Jørgen Leth’s Obstruction

By: Annie Nocenti
June 14, 2010

Rue Sainte-Anne is one of the oldest streets in the coffee warehouse and shipping district of the port city of Jacmel, Haiti. I teach film at the Cine Institute on that street, and a few weeks after January 2010 earthquake the distressed building still seemed to quake and shudder, like a boxer punished for ten rounds but still standing, held up by pride and willfulness alone.

A few doors down was a collapsed building where Danish filmmaker JØRGEN LETH (born 1937), also poet, journalist, sports commentator, and Denmark’s Honorary Consul in Haiti, had been living for many years. I’d heard that he’d survived the earthquake, or the “ga-do ga-do” as Haitians call it, speaking the phrase with a rumbling rhythm. It seemed impossible: two stories had collapsed on top of the first. The spill of rubble in the street flickered with photos and fragments, as if alive. I picked up the soggy, moldy papers: they were Jørgen’s personal letters, news articles about him, photos, postcards, screenplays, writing — a man’s life blasted out of his home by a tremblement to litter the streets in torn, fading bits. With my colleague Paula and student Zaka, I began to collect the shreds. I brought them back to my room and spread them over the bed and floor. It took a few weeks, but slowly they dried. I can’t say much about them — even at a glance, the personal nature of some of it bids one to look away.

When Jørgen contacted me to ask if our school could film his home for Truls Lies, a fellow documentarian, Zaka and I went back to Rue Sainte-Anne and into the rubble. A cascading bush of brilliant pink had blossomed over the crumbling courtyard, its magenta reflection shimmering in the ruined swimming pool. Walls were gone, revealing little bedrooms with framed pictures still hanging, and a few sticks of furniture: what had been a life reduced to the qualities of a child’s dollhouse. We were met by Jørgen’s friend Jean Beleque, the man who saved him. He did a “re-enactment” for us, something I was to see many Haitians do over the next four months. When someone is asked, “where were you for the earthquake?” their arms go up into a flutter, feet begin to shuffle, and they do a little “earthquake dance,” as they call it, to show where they were and how they were buffeted about by the “big bulldozer” rumbling underneath. Jean Beleque began his earthquake dance, showing how he climbed over the rubble that had buried the staircase, crawled up and rescued a confused and terrified Jørgen from where he crouched, led him down and out to safety.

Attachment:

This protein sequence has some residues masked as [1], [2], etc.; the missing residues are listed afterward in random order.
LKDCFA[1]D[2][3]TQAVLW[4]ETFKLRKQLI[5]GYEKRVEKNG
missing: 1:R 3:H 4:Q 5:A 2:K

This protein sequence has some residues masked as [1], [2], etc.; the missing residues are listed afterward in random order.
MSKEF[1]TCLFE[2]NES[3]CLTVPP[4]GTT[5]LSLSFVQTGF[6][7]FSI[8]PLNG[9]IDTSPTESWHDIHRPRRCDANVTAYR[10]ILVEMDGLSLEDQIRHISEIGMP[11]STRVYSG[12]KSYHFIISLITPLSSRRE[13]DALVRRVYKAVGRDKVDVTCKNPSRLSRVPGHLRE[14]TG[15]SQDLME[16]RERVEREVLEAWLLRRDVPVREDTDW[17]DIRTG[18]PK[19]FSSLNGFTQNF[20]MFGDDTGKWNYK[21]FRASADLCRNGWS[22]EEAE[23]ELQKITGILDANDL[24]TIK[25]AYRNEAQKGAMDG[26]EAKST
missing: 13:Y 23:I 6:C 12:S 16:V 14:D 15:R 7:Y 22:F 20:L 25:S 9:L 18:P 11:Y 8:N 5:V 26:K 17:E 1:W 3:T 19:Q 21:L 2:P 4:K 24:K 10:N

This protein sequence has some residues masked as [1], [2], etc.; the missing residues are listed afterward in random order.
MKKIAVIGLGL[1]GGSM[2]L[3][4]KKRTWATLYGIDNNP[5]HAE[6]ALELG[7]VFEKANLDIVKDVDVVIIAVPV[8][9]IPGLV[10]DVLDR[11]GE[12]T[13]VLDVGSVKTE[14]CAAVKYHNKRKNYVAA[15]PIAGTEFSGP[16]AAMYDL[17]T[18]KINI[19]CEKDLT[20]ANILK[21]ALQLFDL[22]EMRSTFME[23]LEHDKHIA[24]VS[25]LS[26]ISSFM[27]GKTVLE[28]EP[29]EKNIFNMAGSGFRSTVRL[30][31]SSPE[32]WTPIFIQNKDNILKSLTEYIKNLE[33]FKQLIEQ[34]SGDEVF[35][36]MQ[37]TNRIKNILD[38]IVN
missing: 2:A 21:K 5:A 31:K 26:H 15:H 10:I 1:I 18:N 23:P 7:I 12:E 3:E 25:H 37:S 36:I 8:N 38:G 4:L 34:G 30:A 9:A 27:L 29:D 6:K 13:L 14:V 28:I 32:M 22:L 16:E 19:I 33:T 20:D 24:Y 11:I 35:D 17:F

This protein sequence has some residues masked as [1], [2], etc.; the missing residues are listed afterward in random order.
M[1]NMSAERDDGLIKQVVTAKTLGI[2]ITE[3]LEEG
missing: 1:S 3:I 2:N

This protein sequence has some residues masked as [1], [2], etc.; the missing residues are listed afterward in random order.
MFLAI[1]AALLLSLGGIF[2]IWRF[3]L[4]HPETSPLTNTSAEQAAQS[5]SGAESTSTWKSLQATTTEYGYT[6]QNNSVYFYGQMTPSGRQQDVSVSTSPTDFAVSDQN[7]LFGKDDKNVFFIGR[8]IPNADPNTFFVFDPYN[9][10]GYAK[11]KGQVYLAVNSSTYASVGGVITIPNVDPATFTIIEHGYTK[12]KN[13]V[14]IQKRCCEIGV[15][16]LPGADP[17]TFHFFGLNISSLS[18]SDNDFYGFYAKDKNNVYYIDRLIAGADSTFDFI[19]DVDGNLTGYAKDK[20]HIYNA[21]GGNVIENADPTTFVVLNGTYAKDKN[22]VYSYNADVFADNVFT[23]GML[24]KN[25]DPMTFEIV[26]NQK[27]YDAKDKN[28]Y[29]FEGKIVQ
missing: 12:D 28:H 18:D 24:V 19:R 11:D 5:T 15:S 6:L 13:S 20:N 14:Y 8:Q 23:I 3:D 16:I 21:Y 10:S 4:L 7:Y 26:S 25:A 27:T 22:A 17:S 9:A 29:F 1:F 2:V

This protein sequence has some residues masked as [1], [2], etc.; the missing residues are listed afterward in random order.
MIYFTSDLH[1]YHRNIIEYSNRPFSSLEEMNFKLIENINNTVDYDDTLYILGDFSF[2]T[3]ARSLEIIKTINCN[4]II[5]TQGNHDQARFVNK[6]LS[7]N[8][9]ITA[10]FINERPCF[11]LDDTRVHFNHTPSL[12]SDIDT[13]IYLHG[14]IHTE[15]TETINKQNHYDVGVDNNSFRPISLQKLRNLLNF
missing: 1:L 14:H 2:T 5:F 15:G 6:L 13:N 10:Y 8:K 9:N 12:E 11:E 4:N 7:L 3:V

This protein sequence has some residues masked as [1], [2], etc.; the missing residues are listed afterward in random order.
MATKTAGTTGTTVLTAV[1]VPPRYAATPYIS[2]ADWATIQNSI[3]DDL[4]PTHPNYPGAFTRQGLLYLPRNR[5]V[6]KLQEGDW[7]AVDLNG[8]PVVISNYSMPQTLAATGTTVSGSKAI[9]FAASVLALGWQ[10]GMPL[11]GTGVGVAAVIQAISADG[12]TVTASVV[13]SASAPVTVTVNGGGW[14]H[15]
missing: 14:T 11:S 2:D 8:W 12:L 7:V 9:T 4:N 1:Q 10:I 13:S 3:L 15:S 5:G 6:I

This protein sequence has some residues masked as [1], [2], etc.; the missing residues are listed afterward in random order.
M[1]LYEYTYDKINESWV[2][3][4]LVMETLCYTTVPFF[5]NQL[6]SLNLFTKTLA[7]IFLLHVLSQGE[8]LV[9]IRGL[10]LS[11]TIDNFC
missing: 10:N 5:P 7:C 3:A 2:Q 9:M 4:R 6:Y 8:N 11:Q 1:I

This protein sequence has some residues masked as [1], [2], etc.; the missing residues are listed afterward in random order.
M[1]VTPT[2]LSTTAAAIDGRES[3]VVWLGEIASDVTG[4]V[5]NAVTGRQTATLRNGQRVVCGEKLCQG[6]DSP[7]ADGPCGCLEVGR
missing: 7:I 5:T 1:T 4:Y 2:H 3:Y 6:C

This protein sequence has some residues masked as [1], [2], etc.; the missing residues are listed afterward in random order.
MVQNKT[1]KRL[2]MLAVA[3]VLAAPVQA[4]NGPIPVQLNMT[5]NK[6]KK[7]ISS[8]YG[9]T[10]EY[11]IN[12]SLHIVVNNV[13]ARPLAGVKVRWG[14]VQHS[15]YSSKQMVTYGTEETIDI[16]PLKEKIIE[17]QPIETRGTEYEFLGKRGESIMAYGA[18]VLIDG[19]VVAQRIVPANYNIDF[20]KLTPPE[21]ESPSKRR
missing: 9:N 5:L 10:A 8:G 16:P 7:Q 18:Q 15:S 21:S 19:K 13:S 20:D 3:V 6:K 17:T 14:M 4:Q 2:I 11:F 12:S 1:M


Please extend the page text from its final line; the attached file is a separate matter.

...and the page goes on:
After the earthquake, Jørgen fled to the Dominican Republic. We emailed a bit as I photographed his art and sent him reports as to where it was being stored. I’d met Jørgen several times in Haiti, had meals in this home when it was a glorious space filled with the spirit of his sensual connection to Haitian women, art and vodou; and I’d seen bits of his evocative, singular films, but I didn’t really know him. His 1967 film The Perfect Human has a nature morte quality about it. The perfect man and woman dance and dress and tastefully eat their way through the tableaux of life as if preparing for embalming. Nothing touches them. As Zaka, Paula and I began, with Jørgen’s trusted and dignified housekeeper André, to pull Jørgen’s journals and artwork out of the rubble, each beautiful, dust-draped object seemed to emit a radiance: where Jørgen had found it, what it meant to him, like pulling memories out of someone else’s life, an inexplicable sensation of enigmatic familiarity.

In 2003, Lars von Trier challenged Jørgen to a cinematic duel. During his career Jørgen had devised self-imposed rules for himself, limits within which film. He inspired the Dogme 95 movement, with its semi-ironic Vow of Chastity rules, spearheaded by von Trier, who then thrust the rules back at his mentor as “obstructions.” The resulting film, The Five Obstructions, begun as something if not sinister then at least ornery, is von Trier’s desperate attempt to ruffle his perfect mentor, force him to re-make his perfect film, The Perfect Human, as an inelegant film that would leave a mark, a human mark. He fails. Five times von Trier tosses ridiculous obstructions at Jørgen and five times Jørgen bats the challenge back with a new jewel. Von Trier set out to push Jørgen’s taste and perfection, and like an aikido master, Jørgen deflected every thrust. The Five Obstructions finishes with an astonishing tenderness between the duelists. It ends as a satire of perfection, with a very human Jørgen incapable of making an inelegant film.

As Zaka and I filmed and photographed the devastation in Jørgen’s home, I continually found eerie little “memorial” tableaux. The last cup of tea, a cigarette in an ashtray, covered in dust. A table spread with index cards, scenes for a movie, the ink faded under a chalky blanket. A gem of a still life, or still death, I thought. Nature morte.

After the obstruction of an earthquake, something no artistic mastery could deflect, it seems Jørgen will not want to return to Haiti any time soon.


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